Living With An Eating Disorder - Part 1

I think in this modern age, the struggle with what we look like is a battle for more of us than society realises. There is an ever increasing responsibility and pressure put onto us to maintain whatever is fashionably deemed a healthy body image, and more focus in popular culture given to healthy lifestyle, food and diet and of course, looking good, than ever before. For some people, scientifically known as 'jammy gits', it's not an issue at all, and they instinctively know how to maintain a weight, size and lifestyle that's comfortable for them. For others, like myself, it's a constant worry. Whether too thin or too fat, I am just unable to maintain a comfortable physical existence without forever consciously being aware of how I live my life.

Okay, so crack the violins out I hear you cry. We all have to watch what we eat to make sure we don't balloon up or die of starvation. And I understand that there are more pressing things going on in the world at large - but, it's when these worries about body image, food and control becomes no longer a healthy consideration of lifestyle, but a routine and life dominating compulsion, that it becomes a problem, leading to ocd and issues regarding control, depression and anxiety and anorexia or overeating.

This is exactly what happened to me. At my heaviest I was 24 stone. I'm now weighing in at 11 and a half stone (or around there). My desire to lose weight and maintain a slimmer physique became a guilt inducing addiction. Skipping meals, calory counting, constantly worrying about every single thing that passed my lips; becoming increasingly irate with friends and family, frantically pacing around the streets in an effort to burn those few extra calories, eating identical and scrupulously measured meals day in and day out, feeling a real sense of guilt and self loathing for sneaking in an extra piece of fruit during the day... Sounds ridiculous, and whilst I knew in my own mind at the time what I was doing to myself and how illogical my attitude towards my diet was, I just couldn't shake these compulsions. Guilt at consuming anything I enjoyed caused me to feel physically sick moments later, and the incessant worrying meant I was always mentally as well as physically drained. I'm currently working my way back into full time employment after having some time off, and whilst things are definitely improving, I still constantly have a guilt and worry and consideration to all things meal time related. And it's exhausting.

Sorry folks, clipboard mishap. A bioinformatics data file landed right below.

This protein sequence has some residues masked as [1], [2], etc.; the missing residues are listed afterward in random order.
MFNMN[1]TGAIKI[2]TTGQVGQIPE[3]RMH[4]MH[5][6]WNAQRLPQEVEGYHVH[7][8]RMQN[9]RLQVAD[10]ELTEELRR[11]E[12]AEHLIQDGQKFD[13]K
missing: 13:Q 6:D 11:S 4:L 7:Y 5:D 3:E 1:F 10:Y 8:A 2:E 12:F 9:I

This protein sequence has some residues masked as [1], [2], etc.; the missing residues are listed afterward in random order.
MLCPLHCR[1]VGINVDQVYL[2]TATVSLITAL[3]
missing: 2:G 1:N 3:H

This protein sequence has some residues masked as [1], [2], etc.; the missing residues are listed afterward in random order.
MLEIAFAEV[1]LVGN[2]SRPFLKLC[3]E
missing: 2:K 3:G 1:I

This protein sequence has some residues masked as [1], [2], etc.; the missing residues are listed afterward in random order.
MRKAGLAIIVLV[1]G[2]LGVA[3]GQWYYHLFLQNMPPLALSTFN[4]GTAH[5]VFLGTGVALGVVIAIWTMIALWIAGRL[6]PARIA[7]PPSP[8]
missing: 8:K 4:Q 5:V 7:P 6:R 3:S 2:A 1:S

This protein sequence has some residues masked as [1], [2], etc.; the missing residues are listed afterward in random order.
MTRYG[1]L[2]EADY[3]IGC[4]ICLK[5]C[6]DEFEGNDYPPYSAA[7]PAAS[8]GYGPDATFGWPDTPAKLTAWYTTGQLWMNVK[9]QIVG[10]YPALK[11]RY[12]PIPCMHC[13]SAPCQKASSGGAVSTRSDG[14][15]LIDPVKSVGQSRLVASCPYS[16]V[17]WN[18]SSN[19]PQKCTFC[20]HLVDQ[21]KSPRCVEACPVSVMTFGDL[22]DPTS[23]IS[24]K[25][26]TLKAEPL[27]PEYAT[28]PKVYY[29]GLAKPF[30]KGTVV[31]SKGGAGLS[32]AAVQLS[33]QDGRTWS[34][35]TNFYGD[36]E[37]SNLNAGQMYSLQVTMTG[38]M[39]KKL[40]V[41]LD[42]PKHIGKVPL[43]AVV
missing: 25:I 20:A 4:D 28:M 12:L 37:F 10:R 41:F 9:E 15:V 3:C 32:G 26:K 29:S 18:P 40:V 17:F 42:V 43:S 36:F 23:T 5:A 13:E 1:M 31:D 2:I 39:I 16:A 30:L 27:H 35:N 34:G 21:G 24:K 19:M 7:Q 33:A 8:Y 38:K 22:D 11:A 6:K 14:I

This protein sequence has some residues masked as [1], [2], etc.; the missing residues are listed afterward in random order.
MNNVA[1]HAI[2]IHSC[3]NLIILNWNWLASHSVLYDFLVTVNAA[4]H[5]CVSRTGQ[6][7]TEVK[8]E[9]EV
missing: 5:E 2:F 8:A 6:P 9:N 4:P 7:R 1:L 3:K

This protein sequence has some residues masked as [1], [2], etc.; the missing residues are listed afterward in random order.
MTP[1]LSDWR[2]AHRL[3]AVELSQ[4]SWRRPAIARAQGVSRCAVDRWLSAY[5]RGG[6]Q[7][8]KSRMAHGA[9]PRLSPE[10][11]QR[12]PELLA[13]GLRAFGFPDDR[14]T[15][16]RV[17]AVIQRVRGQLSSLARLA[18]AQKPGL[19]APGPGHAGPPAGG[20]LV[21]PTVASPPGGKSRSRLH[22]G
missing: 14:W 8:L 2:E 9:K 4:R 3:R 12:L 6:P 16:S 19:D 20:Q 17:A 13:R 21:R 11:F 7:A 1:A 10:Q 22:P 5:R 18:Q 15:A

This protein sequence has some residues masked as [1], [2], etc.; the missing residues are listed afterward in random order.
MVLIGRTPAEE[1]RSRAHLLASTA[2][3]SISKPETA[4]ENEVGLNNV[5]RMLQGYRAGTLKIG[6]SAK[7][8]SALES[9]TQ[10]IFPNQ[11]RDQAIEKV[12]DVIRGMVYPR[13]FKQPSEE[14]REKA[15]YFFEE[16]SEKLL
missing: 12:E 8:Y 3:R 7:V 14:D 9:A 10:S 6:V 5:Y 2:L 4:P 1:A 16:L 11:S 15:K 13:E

Whilst that all sounds doom and gloom, I know for definite that things are improving. I feel healthier, look healthier, and have made a real effort to battle against some of the underlying causes of my ocd and eating issues. This is in no small part down to the amazing people at work and home that have helped me through these difficult times. My parents and family have really been there both financially, emotionally and by giving up many hours of their time to answer irrational phone calls when I've been feeling at my worst, or ferrying me to and from a multitude of varying appointments with GPs, psychologists and dieticians.

It is still a struggle, though not anywhere near as bad as it was at my worst. I'm learning, if not to be completely carefree and unbound from my new habbits, to work around my compulsions in such a way so that they're not longer dominating my existence. My weight seems to have levelled out now within my healthy recommended BMI range, and my mood has elevated from a time where most days were spent with a real sense of self loathing, failure and worthlessness throughout, to feeling positive about life more than half of the time.

This morning I had what felt like an especially helpful doctors appointment, where I talked to a doctor I hadn't seen before. It was refreshing to talk to a new face in person, and, whilst my previous doctors have done their utmost to be as helpful as possible, it just felt like this new doctor had more wisdom and insight into the issues I've been working against. We discussed my progress and how to continue in this upward direction, and the plan is to continue taking my current dose of anti-depressants, continue working through an online 'Cognitive Behavior Therapy' course set by Birmingham Healthy Minds, and keep seeing my psychologist, seeing how things are in about a month.

With my improved mood and new found direction, has come with it the inspiration to share my experiences via this blog. I hope it will ultimately help both myself and others to understand how someone as apparently happy and content as I was, can be affected by something as simple as the food they eat.

In the next few entries, I'll be detailing both my rise and fall in an effort to help myself understand what was going on in my head, and to maybe help other's that may be dealing with similar situations. If there's anything I've learned from my experiences, it's that everyone has their shit, and we shouldn't be afraid to share our experiences, or to ask for and offer help.

So first, the beginning...

http://abbott56.blogspot.com/2015/08/my-struggles-with-weight-loss-and.html

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